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All films are free but a $5 donation at the door would be appreciated to offset our costs

Saturday, March 17, 2:30 pm - 4:00 pm - Room 204

Out of the Mayan Tombs (54 minutes with optional 46 minutes of extras)

Over the past 50 years, thousands of exquisitely painted Maya vases, almost all looted from royal tombs, have flooded into the world's public and private collections. These amazing works of art, filled with humor and mystery, have opened an extraordinary window on the Maya past. But the race to unearth these treasures has destroyed ancient temples and palaces, culminating in the takeover of entire ancient cities by looter armies.

Out of the Maya Tombs enters the world of the vases to explore the royal life and rich mythology of the Maya, as well as the tangled issues involved in the collection and study of Maya art. The story is told by villagers, looters, archaeologists, scholars, dealers and curators. For each, these vases have a radically different value and meaning. On a purely sensual level, Out of the Maya Tombs celebrates the artistry of these vases. It uses visual fascination as the doorway to intellectual and emotional engagement. Dramatic re-enactments and animated graphics created from ancient artwork bring Maya history.

Film Festivals, Screenings, Awards
Best Film, International Festival of Archaeological Film, Rovereto, Italy, 2014
Best Film Jury Award, The Archaeology Channel International Film Festival, Eugene, Oregon, 2014
Best Archaeology Film, Arkhaios Cultural Heritage and Archaeology Film Festival, Hilton Head, SC, 2014
Special Audience Prize, International Archaeological Film Festival of Bidasoa, Irun, Spain, 2014
Cinarchea International Archaeology Film Festival, Brandenburg, Germany, 2015
Rai International Festival of Ethnographic Film Bristol, Bristol, Uk, 2015
International Film Festival of Archaeology, Nyon, Switzerland, 2015
Iran International Documentary Film Festival, Tehran, Iran, 2014
International Festival of Ethnological Film, Belgrade, Serbia, 2014
International Festival of Films On Art (FIFA), Montreal, Canada, 2014

Sunday, March 18, 10:30 am - 11:30 am - Room 204

Mount Nemrud: The Throne of the Gods (52 minutes)

Located in one of the most remote areas of Eastern Turkey and considered the eighth wonder of the ancient world, Mount Nemrud has been shrouded in mystery for more than 2000 years. At 7,700 feet above sea level and containing a 150-foot high tumulus flanked by colossal statues, the Mount Nemrud sanctuary has become synonymous with absolute grandeur. Widely believed to house the undisturbed tomb of it's builder, Mount Nemrud has puzzled researchers for more than a century. Antiochus, a self proclaimed King and God, ruled over Kommagene, a small buffer kingdom situated between the Roman and Parthian Empires during 162 BC and 72 AD. Ambitious and determined to protect his kingdom against his powerful neighbors, he initiated a cultural and religious reform that culminated in the building of Mount Nemrud, his greatest achievement.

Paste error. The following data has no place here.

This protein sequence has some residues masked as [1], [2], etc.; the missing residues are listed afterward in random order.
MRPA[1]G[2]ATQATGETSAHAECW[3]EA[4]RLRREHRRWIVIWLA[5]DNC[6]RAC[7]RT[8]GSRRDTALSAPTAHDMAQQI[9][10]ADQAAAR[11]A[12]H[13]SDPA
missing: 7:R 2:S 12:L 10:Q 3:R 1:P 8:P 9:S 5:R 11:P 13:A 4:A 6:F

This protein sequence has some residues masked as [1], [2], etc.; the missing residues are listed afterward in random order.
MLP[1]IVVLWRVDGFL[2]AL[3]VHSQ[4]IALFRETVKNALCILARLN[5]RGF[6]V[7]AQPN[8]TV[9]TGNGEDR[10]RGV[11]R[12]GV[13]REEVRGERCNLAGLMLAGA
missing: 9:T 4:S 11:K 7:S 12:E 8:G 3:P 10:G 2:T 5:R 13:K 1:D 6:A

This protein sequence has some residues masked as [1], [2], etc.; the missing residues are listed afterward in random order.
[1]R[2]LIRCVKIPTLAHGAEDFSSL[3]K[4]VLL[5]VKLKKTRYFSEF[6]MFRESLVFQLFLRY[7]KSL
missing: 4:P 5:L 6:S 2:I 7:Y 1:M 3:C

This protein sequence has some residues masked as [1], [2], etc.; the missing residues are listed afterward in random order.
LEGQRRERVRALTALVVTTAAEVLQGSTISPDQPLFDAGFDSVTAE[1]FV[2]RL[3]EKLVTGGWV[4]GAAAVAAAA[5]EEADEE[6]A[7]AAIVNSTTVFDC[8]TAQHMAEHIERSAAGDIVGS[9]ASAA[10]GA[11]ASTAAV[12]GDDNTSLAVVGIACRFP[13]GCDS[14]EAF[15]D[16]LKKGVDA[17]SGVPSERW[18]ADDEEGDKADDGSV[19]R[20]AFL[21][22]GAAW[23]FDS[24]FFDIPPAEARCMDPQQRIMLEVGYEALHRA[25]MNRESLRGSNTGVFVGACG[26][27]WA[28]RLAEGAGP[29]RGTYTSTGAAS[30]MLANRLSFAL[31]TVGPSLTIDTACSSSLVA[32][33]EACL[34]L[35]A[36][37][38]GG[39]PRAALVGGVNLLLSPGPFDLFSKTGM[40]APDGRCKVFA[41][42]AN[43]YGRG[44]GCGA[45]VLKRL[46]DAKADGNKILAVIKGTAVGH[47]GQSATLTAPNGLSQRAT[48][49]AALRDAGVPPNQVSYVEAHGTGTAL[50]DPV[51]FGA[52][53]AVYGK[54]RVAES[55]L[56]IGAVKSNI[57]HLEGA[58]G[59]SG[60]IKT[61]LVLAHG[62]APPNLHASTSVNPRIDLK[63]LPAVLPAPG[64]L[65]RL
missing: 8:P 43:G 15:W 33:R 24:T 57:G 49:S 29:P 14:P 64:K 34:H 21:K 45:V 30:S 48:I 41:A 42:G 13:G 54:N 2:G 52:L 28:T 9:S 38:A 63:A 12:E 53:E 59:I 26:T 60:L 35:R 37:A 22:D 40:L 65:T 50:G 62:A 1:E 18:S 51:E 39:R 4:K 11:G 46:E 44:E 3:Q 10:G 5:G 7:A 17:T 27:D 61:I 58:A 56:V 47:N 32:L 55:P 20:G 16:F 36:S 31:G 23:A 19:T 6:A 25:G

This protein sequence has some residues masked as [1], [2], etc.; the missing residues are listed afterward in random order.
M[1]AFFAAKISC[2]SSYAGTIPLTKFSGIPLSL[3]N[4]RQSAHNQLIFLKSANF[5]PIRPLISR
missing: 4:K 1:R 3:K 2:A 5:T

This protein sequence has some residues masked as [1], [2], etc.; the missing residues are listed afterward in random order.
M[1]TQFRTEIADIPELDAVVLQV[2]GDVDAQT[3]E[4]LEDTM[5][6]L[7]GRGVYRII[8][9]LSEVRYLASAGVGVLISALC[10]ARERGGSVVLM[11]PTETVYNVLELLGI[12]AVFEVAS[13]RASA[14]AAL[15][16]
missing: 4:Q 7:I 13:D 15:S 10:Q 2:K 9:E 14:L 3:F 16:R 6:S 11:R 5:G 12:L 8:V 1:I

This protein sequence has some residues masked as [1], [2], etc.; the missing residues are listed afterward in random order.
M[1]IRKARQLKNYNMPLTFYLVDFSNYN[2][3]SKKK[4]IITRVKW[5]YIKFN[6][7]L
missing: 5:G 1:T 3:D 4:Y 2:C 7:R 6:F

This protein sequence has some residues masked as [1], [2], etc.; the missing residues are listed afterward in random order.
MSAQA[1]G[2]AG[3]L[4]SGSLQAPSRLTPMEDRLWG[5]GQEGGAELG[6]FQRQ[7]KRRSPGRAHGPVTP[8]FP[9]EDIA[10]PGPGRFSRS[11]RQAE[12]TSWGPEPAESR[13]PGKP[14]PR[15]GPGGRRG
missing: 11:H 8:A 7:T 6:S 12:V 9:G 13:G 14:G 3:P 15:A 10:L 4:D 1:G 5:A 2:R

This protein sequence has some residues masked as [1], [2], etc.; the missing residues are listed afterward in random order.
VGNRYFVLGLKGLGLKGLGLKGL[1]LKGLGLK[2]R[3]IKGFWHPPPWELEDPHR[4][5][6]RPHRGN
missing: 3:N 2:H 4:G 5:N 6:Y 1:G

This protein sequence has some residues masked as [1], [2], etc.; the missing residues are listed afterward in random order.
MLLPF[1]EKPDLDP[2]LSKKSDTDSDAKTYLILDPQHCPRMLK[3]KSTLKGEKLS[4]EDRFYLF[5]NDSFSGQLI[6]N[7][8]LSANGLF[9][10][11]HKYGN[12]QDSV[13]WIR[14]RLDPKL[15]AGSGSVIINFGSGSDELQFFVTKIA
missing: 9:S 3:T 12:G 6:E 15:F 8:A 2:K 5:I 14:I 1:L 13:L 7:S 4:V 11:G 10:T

Theresa Goell was the first american female archaeologist to lead a dig in Eastern Turkey. Despite rapidly deteriorating hearing, she became the head of the most extensive and long-term excavation of Mount Nemrud. She spent more than 30 years working to elevate the sanctuary to its rightful place among the great monuments of the ancient world. Many of the unearthed artifacts and historical information are a result of her tenacious work. The Lion Horoscope is one of archaeology's great finds. Initially excavated by the Germans in 1882, it was re-excavated and studied by Goell in the 1950's. It is the oldest known Greek calendrical horoscope in the world and believed to represent either the date of Antiochus' ascension to the throne or the foundation date of the sanctuary.

Through the use of on-site interviews with world renowned scholars, 3-D computer animations, and battle reinactments the film makers journey back in time to recreate history. Incorporating rare archival footage of excavations and memoirs of dedicated archaeologists such as Otto Puchstein and Theresa Goell, Mount Nemrud: The Throne of the Gods, is a valuable tool for educators to inform and excite students from young to old who are eager to learn more about the history and achievements of the ancient world.